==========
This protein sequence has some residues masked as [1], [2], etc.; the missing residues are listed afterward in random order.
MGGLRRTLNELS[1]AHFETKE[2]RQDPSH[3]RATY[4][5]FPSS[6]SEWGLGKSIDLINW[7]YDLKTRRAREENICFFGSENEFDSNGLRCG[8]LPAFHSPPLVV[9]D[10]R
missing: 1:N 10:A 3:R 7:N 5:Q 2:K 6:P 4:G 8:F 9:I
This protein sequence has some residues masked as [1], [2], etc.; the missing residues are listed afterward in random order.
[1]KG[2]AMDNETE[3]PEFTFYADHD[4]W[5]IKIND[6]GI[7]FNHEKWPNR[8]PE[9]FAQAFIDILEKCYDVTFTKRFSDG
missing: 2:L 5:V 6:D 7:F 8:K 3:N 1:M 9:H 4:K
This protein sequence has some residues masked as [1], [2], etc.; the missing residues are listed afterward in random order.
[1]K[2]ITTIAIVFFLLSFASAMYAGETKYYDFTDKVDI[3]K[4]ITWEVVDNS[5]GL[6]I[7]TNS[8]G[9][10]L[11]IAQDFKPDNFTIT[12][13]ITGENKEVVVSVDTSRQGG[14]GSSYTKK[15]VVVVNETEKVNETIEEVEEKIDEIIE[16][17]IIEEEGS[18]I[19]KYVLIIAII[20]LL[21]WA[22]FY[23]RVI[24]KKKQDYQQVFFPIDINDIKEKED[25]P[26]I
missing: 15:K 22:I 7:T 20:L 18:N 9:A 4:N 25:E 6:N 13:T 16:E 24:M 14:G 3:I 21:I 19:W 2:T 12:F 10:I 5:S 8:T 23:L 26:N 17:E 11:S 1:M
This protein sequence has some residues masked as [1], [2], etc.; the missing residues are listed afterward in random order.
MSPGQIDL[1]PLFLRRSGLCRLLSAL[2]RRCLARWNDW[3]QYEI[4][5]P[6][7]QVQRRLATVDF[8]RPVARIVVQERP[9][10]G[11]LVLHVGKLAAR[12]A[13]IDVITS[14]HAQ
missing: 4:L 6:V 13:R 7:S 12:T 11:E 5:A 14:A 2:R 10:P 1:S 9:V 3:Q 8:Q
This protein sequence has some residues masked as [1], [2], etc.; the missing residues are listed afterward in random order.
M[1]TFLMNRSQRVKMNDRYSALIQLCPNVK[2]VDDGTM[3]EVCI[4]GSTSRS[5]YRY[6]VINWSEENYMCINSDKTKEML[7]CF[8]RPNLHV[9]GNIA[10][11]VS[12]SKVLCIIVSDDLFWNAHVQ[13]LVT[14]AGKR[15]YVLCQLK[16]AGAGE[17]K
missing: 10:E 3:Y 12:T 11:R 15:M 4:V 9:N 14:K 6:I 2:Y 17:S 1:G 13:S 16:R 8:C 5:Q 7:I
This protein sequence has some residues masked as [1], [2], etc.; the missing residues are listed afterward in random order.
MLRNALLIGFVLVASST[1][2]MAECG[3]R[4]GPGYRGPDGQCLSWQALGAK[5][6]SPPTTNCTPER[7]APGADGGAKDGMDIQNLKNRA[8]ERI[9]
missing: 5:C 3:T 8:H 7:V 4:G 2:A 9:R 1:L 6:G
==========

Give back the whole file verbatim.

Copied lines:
This protein sequence has some residues masked as [1], [2], etc.; the missing residues are listed afterward in random order.
MGGLRRTLNELS[1]AHFETKE[2]RQDPSH[3]RATY[4][5]FPSS[6]SEWGLGKSIDLINW[7]YDLKTRRAREENICFFGSENEFDSNGLRCG[8]LPAFHSPPLVV[9]D[10]R
missing: 1:N 10:A 3:R 7:N 5:Q 2:K 6:P 4:G 8:F 9:I
This protein sequence has some residues masked as [1], [2], etc.; the missing residues are listed afterward in random order.
[1]KG[2]AMDNETE[3]PEFTFYADHD[4]W[5]IKIND[6]GI[7]FNHEKWPNR[8]PE[9]FAQAFIDILEKCYDVTFTKRFSDG
missing: 2:L 5:V 6:D 7:F 8:K 3:N 1:M 9:H 4:K
This protein sequence has some residues masked as [1], [2], etc.; the missing residues are listed afterward in random order.
[1]K[2]ITTIAIVFFLLSFASAMYAGETKYYDFTDKVDI[3]K[4]ITWEVVDNS[5]GL[6]I[7]TNS[8]G[9][10]L[11]IAQDFKPDNFTIT[12][13]ITGENKEVVVSVDTSRQGG[14]GSSYTKK[15]VVVVNETEKVNETIEEVEEKIDEIIE[16][17]IIEEEGS[18]I[19]KYVLIIAII[20]LL[21]WA[22]FY[23]RVI[24]KKKQDYQQVFFPIDINDIKEKED[25]P[26]I
missing: 15:K 22:I 7:T 20:L 18:N 9:A 4:N 25:E 6:N 13:T 16:E 24:M 14:G 3:I 21:I 19:W 2:T 12:F 10:I 5:S 8:T 23:L 26:N 17:E 11:S 1:M
This protein sequence has some residues masked as [1], [2], etc.; the missing residues are listed afterward in random order.
MSPGQIDL[1]PLFLRRSGLCRLLSAL[2]RRCLARWNDW[3]QYEI[4][5]P[6][7]QVQRRLATVDF[8]RPVARIVVQERP[9][10]G[11]LVLHVGKLAAR[12]A[13]IDVITS[14]HAQ
missing: 4:L 6:V 13:R 7:S 12:T 11:E 5:A 14:A 2:R 10:P 1:S 9:V 3:Q 8:Q
This protein sequence has some residues masked as [1], [2], etc.; the missing residues are listed afterward in random order.
M[1]TFLMNRSQRVKMNDRYSALIQLCPNVK[2]VDDGTM[3]EVCI[4]GSTSRS[5]YRY[6]VINWSEENYMCINSDKTKEML[7]CF[8]RPNLHV[9]GNIA[10][11]VS[12]SKVLCIIVSDDLFWNAHVQ[13]LVT[14]AGKR[15]YVLCQLK[16]AGAGE[17]K
missing: 10:E 3:Y 12:T 11:R 15:M 4:V 9:N 14:K 6:I 2:Y 17:S 1:G 13:S 16:R 8:C 5:Q 7:I
This protein sequence has some residues masked as [1], [2], etc.; the missing residues are listed afterward in random order.
MLRNALLIGFVLVASST[1][2]MAECG[3]R[4]GPGYRGPDGQCLSWQALGAK[5][6]SPPTTNCTPER[7]APGADGGAKDGMDIQNLKNRA[8]ERI[9]
missing: 5:C 3:T 8:H 7:V 4:G 2:A 9:R 1:L 6:G